The “paranormal” fascinates, the activities of mediums and psychics have a capacity to capture the imagination of many people. Scepticism is much more general than it was a century ago, when even people as brilliant as Arthur Conan Doyle took an interest, but there still remain people who have a firm belief in ghosts and, perhaps, the possibility of communicating with those from other times or the possibility of mental contact with those absent and whose whereabouts is unknown.
“Ghosts,” “spirits of the dead,” “discarnate personalities” are explicable in terms of Albert Einstein’s concept of “space-time.” Albert Einstein saw space and time as one; space-time was a continuum, complete in a moment. Writing to the family of Michele Besso, a friend who had died, Einstein wrote, “. . . for us physicists believe the separation between past, present, and future is only an illusion, although a convincing one.” Einstein may not have written that Besso was in a bad condition, but that he was fine in plenty of other moments, if past, present and future are one.
If Einstein was right (and if he was right, he is still right and will be right), then his thought might explain “paranormal” phenomena that people claim to have experienced. If all time happens at once, then feelings of déjà vu are logical, they are simply experiences we have had at points in our future, a future that happens simultaneously to our present and past. If Einstein was right, then ghosts are no more than images from that simultaneous past, or even that simultaneous future.
Not only does the world of theoretical physics offer a logical explanation of ghosts, it offers the possibility of understanding supposed “psychic” occurrences.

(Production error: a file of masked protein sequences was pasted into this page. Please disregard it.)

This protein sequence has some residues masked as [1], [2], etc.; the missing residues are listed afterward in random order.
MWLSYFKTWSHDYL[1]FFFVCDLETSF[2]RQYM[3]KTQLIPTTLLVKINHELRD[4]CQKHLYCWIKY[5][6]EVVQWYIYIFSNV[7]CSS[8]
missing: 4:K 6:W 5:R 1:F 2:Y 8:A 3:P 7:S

In sub-atomic physics there is the idea of “entanglement,” that particles that have become entangled at some point can still instantaneously affect each other, even though they may be on opposite sides of the universe. Einstein did not like the idea because he did not believe anything could travel faster than light, so instantaneous effects on distant particles were impossible. New Scientist explores the idea of retrocausality, particles affecting others by moving backward and forwards in linear time (though, inEinstein’s model, it would be moving in the same space-time). A particle instantaneously affecting another particle by travelling to a point in space-time when/where they shared a locality.
It is headache inducing stuff, but, if it is the case that particles move in time, then what appear as “psychic” experiences may be the result of the sub-atomic particles, associated with those who are interacting with each other, moving to where the people concerned were near each other. If supposed psychic communication becomes something operating through time as well as through space then it arises not from the possession of special powers but through the mundane interaction of particles, the behaviour of which is still baffling.
If relativity and retrocausality become established as facts, then the paranormal becomes the normal, although a normal beyond anything we had imagined.